Mike Hobby, Healthcare Transformation Partner, Checkit, explores how healthcare transformation can put a stop to staff burnout before it becomes a pandemic itself
There is no doubting the pandemic forced healthcare providers to give urgent attention to digital transformation however there’s one issue that remains undiagnosed.
Technology adoption accelerated at an astonishing speed last year and that momentum is carrying through into 2021. According to research by Accenture, 81% of healthcare executives are continuing to speed up the pace of innovation.
Digital investment key to empowering staff
There have been huge strides in areas such as telehealth, rightly delivering more accessible and immediate care to patients unable to attend appointments in person. But without equivalent digital investment to empower staff, the impact of transformation efforts in healthcare will be limited.
A rapid response to Covid-19 doesn’t negate the longer-term imperative to build more resilient and flexible healthcare ecosystems. This will require more attention to the way healthcare teams go about their work; making best use of their skills so they can add value where it matters.
The sheer workload facing healthcare professionals today is a major concern. There’s not only a backlog of care to contend with but the threat of more hospital admissions with Covid-19 infections rising steeply in several areas.
Unrelenting staff pressure
This environment is putting huge pressure on staff. The stress has become so toxic that it risks causing staff to make mistakes leading to patient dissatisfaction and poor quality of care. This is supported by the findings of regulators such as the CQC.
It was also evidenced in a recent report from the Kings Fund, describing the chronic excessive workload in the NHS.
Authors Suzie Bailey and Michael West said: “In a context of inadequate resources including unsatisfactory levels of staffing, equipment, training and supportive leadership, workload is the number one factor predicting ever-increasing levels of staff stress.”
The authors go on to say: “There is a pathology in the health and care system that assumes the only way to manage more demand is to spin the hamster wheels ever faster.”
It’s a shocking observation, considering the times we are in, and with all the digital tools now at our disposal, there has to be a better way.
Automation removes the manual burden
We need a forensic look at the myriad tasks our healthcare teams have to tackle on a daily basis. Which repetitive tasks, such as fridge temperature monitoring, could automation remove the manual burden from staff? How much administrative paperwork could be digitised? How could staff get better on-the-spot guidance to support them as they work through their tasks?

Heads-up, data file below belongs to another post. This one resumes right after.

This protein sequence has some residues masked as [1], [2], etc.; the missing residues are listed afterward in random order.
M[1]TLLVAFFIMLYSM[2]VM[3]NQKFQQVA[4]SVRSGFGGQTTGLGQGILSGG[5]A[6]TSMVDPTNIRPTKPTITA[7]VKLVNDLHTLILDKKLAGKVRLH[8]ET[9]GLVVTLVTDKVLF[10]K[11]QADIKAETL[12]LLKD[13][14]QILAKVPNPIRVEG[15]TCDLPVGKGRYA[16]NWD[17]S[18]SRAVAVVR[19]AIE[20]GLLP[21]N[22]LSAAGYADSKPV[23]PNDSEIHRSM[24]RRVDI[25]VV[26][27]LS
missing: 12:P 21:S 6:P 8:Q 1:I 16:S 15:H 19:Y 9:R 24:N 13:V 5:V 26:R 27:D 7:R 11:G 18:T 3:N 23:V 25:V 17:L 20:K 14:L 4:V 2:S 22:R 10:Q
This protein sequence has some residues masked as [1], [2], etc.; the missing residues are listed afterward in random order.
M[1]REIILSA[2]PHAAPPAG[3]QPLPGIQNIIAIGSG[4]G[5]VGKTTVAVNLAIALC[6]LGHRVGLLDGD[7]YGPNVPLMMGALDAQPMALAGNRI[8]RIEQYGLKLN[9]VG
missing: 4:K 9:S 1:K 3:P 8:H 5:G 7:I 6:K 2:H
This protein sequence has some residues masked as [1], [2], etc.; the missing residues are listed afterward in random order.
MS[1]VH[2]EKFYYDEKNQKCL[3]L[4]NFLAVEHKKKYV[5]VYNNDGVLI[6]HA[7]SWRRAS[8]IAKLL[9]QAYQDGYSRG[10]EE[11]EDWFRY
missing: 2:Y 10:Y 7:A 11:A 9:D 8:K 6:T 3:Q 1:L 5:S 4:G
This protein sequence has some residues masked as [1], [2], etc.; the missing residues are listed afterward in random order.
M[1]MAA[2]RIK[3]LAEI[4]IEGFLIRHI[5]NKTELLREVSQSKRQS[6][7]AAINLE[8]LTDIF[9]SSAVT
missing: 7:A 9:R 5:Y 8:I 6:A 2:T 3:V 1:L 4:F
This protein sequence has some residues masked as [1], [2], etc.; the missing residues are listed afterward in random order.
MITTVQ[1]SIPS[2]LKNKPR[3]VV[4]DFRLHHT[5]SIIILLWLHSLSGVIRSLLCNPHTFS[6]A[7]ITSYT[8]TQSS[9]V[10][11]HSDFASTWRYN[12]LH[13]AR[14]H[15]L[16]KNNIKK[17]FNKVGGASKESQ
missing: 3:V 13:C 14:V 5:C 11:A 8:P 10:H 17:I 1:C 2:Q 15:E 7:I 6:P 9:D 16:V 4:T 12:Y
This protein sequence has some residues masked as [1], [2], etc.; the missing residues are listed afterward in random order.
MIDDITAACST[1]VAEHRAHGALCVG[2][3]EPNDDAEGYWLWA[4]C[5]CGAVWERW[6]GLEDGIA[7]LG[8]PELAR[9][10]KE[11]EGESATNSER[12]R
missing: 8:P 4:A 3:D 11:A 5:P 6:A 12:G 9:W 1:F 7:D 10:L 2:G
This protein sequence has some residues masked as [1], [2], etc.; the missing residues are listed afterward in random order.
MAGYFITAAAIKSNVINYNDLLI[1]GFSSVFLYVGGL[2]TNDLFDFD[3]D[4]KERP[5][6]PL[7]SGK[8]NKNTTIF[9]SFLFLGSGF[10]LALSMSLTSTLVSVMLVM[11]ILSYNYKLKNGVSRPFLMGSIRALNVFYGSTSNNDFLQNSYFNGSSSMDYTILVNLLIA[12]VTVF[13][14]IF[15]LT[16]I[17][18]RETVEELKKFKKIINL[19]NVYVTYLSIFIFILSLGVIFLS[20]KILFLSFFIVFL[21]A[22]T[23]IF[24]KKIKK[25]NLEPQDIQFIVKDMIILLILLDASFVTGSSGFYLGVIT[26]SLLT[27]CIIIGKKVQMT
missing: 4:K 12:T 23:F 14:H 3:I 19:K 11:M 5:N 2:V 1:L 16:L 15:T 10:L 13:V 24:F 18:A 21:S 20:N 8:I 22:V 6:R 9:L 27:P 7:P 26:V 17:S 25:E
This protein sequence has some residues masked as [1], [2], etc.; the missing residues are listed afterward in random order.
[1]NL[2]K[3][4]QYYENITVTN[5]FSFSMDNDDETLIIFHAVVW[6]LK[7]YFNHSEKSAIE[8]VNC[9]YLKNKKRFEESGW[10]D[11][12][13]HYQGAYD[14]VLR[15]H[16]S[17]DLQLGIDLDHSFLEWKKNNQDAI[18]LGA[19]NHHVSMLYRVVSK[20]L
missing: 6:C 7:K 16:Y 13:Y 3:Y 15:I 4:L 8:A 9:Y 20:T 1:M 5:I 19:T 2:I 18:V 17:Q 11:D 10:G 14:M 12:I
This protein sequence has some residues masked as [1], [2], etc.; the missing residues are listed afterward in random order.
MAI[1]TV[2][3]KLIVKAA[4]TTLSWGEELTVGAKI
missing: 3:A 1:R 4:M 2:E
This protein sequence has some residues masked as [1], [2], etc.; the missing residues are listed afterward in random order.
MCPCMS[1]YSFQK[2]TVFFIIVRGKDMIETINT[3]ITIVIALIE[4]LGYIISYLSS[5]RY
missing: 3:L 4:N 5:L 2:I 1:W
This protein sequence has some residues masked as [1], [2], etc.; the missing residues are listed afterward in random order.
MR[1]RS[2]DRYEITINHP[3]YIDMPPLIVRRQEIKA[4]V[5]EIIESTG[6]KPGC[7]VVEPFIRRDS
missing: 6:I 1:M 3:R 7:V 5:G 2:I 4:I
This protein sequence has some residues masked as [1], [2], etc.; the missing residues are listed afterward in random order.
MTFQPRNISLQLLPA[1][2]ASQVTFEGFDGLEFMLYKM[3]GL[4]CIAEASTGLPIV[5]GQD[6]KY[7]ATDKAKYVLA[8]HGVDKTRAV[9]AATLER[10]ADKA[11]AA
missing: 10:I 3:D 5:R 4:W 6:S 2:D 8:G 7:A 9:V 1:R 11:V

Daily processes and procedures underpin almost every aspect of patient care and we need better ways to manage them.
With digital tools replacing repetitive manual activities and guiding best practice, we can reduce pressure on staff, freeing them to focus on patient care, reinforce consistent standards and reduce errors that are understandable in current circumstances, but also avoidable, with the right support.
Given the large proportion of temporary and agency staff required to support healthcare providers facing high demand and restricted resources – with staff absent due to illness or isolation – we have to look at ways to support staff who may be unfamiliar with specific localised requirements.
Time for traditional training and oversight is restricted. Delivering practical step-by-step best practice guidance to mobile devices can strengthen confidence and accelerate skill adoption.
Learning from manufacturing, logistics and retail sectors
Sectors such as manufacturing, logistics and retail have been transformed by investment in automation, process control, quality improvement and data capture. These enable workers to produce good quality, reliable and repeatable services. Healthcare should be no different.
However, too much of what happens in healthcare is manual, bureaucratic and mired in mountains of paper-based admin.
Paper needs to be binned
We need to eradicate backwards-looking paper-based processes, endless feedback forms and countless audits checking up on staff. There’s an opportunity to move forward with digital assistants to guide and support staff, as well as provide an automatic audit trail for compliance and regulators so that quality is embedded in the process of care.
This approach not only supports staff, but managers too. Siloed spreadsheets and paperwork restrict their view of what’s happening on the frontline – and their ability to analyse performance, implement change and work towards continuous improvement.
A year ago, we were clapping our NHS heroes. After a 1% pay rise, they’ve been dusted down and put back into a pressure cooker to deal with the biggest backlog in history, future waves of COVID and the ongoing vaccine roll-out. All of this in an environment of inefficiencies, poor processes and paperwork. It’s going to lead to staff burnout and it has to be stopped before this too becomes a pandemic. The past year has taught us about the power of data to support the fight against a pandemic. It’s now time to harness the power of data in support of healthcare workers too.
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